IIiades, Chris, MD (2009, December 9) The Benefits of Outdoor Exercise. Everyday Health





Spaghetti Squash
Posted: 3/21/2014 by Farbe, Katherine

Glancing at the two words above, one may think that I’m attempting to debut an innovative new health dish; however, what I’m about to share may positively change the way you eat your most favorite dishes forever! Spaghetti squash, or Curcubita pepo, is a variation of winter squash that has a spaghetti noodle-like consistency. In order to grow your own spaghetti squash, you will need full sunlight and loose, fertile soil. Now is actually the perfect time in the Louisiana climate to begin planting your seeds as our last winter freeze is said to have passed. If you are starting from a squash transplant, you want to aim for approximately 2 weeks after the last frost to ground your plant. Spaghetti squash can be found pretty regularly in the supermarkets but if you’re looking for locally grown, you should check out the farmer’s market between the months of June and September.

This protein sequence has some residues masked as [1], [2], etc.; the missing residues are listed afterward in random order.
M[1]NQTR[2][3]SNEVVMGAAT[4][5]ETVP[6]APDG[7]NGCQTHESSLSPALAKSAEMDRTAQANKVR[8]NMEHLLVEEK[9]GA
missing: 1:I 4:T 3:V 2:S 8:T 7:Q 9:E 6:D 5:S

Now let’s get to the nutritional component of consuming spaghetti squash! Spaghetti squash is an excellent source of vitamin C and dietary fiber. It is also a good source of niacin, vitamin B6, pantothenic acid, potassium and manganese. So what does this mean in terms of health benefits?

-Reduced risk of heart disease and some cancers
-Promotes healthy cell functioning
-Prevents cell damage
-Helps to lower blood pressure
-Promotes proper brain functioning
-Has anti-inflammatory properties
-Promotes a healthy weight

Something that is special about this particular vegetable is that it can serve as a nutrient packed alternative to regular pasta. It has a similar consistency and taste to regular pasta while providing your body with copious amounts of vitamins, minerals, and dietary fiber. To prepare, start by cutting the squash in half, lengthwise. Scrape out the seeds and pulp.

Cooking Methods: